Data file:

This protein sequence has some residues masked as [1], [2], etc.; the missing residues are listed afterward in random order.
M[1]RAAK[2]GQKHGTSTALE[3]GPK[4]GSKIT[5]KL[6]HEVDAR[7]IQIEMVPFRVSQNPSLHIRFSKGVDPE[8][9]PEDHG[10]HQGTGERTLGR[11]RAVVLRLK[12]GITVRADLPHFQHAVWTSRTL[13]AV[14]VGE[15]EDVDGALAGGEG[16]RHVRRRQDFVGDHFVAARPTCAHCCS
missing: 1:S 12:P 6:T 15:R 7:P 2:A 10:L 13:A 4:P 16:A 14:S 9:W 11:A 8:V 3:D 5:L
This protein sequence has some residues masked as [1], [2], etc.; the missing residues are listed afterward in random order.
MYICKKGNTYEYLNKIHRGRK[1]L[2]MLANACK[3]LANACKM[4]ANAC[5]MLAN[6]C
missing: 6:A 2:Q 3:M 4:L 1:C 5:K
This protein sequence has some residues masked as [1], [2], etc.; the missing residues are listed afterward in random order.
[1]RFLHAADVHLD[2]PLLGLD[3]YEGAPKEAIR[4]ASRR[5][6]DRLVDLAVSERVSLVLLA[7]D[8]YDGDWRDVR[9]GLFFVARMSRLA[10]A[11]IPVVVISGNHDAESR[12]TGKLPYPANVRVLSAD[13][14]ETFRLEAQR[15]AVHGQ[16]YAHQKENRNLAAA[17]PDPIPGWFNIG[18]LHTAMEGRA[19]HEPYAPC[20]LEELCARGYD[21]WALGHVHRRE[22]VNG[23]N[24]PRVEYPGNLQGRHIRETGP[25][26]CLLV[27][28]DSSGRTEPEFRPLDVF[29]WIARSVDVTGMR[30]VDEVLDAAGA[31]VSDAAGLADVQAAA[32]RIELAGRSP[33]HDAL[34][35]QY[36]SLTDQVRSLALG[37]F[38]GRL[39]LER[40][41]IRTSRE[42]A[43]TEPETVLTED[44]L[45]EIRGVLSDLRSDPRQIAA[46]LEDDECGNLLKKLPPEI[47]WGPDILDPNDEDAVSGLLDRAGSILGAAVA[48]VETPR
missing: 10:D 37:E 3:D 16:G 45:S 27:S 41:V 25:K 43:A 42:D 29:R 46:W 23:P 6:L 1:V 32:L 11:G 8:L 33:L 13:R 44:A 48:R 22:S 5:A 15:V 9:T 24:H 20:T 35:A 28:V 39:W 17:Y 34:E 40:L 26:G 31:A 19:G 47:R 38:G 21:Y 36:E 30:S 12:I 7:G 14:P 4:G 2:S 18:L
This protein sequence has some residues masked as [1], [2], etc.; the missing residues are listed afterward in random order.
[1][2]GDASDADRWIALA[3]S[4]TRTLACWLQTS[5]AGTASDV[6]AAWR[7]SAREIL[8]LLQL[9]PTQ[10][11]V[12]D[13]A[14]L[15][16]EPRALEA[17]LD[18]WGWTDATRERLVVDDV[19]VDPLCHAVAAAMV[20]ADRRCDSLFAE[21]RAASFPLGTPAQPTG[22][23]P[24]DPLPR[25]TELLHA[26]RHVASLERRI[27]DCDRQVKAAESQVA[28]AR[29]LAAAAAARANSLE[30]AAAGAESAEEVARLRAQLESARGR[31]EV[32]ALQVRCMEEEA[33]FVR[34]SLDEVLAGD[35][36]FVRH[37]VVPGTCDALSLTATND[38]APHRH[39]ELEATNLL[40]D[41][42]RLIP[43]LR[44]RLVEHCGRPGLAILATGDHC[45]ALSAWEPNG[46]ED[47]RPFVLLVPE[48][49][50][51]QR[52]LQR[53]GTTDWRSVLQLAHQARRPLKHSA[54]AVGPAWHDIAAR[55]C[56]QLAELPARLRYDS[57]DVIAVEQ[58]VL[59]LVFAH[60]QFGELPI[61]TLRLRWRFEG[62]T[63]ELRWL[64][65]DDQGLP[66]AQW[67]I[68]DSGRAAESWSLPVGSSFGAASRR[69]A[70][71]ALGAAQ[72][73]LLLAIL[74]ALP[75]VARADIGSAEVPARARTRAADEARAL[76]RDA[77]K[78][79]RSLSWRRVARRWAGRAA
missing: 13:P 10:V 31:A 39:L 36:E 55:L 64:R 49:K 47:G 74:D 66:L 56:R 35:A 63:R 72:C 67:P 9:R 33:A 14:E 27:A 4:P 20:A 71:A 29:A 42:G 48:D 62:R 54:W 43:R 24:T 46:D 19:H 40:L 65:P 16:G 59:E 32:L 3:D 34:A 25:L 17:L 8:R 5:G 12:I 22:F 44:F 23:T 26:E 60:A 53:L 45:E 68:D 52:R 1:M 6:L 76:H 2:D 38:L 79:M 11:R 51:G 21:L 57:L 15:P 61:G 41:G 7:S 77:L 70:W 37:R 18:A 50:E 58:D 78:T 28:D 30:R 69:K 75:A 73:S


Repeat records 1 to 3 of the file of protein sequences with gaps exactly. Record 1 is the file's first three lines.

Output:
This protein sequence has some residues masked as [1], [2], etc.; the missing residues are listed afterward in random order.
M[1]RAAK[2]GQKHGTSTALE[3]GPK[4]GSKIT[5]KL[6]HEVDAR[7]IQIEMVPFRVSQNPSLHIRFSKGVDPE[8][9]PEDHG[10]HQGTGERTLGR[11]RAVVLRLK[12]GITVRADLPHFQHAVWTSRTL[13]AV[14]VGE[15]EDVDGALAGGEG[16]RHVRRRQDFVGDHFVAARPTCAHCCS
missing: 1:S 12:P 6:T 15:R 7:P 2:A 10:L 13:A 4:P 16:A 14:S 9:W 11:A 8:V 3:D 5:L
This protein sequence has some residues masked as [1], [2], etc.; the missing residues are listed afterward in random order.
MYICKKGNTYEYLNKIHRGRK[1]L[2]MLANACK[3]LANACKM[4]ANAC[5]MLAN[6]C
missing: 6:A 2:Q 3:M 4:L 1:C 5:K
This protein sequence has some residues masked as [1], [2], etc.; the missing residues are listed afterward in random order.
[1]RFLHAADVHLD[2]PLLGLD[3]YEGAPKEAIR[4]ASRR[5][6]DRLVDLAVSERVSLVLLA[7]D[8]YDGDWRDVR[9]GLFFVARMSRLA[10]A[11]IPVVVISGNHDAESR[12]TGKLPYPANVRVLSAD[13][14]ETFRLEAQR[15]AVHGQ[16]YAHQKENRNLAAA[17]PDPIPGWFNIG[18]LHTAMEGRA[19]HEPYAPC[20]LEELCARGYD[21]WALGHVHRRE[22]VNG[23]N[24]PRVEYPGNLQGRHIRETGP[25][26]CLLV[27][28]DSSGRTEPEFRPLDVF[29]WIARSVDVTGMR[30]VDEVLDAAGA[31]VSDAAGLADVQAAA[32]RIELAGRSP[33]HDAL[34][35]QY[36]SLTDQVRSLALG[37]F[38]GRL[39]LER[40][41]IRTSRE[42]A[43]TEPETVLTED[44]L[45]EIRGVLSDLRSDPRQIAA[46]LEDDECGNLLKKLPPEI[47]WGPDILDPNDEDAVSGLLDRAGSILGAAVA[48]VETPR
missing: 10:D 37:E 3:D 16:G 45:S 27:S 41:V 25:K 43:A 42:D 29:R 46:W 23:P 6:L 1:V 32:L 11:G 8:L 33:L 13:R 44:A 48:R 22:S 5:A 15:V 9:T 24:H 20:T 35:A 28:V 39:W 17:Y 34:E 40:L 26:G 31:A 19:G 47:R 38:G 21:Y 36:E 30:S 12:I 7:G 14:P 4:G 2:S 18:L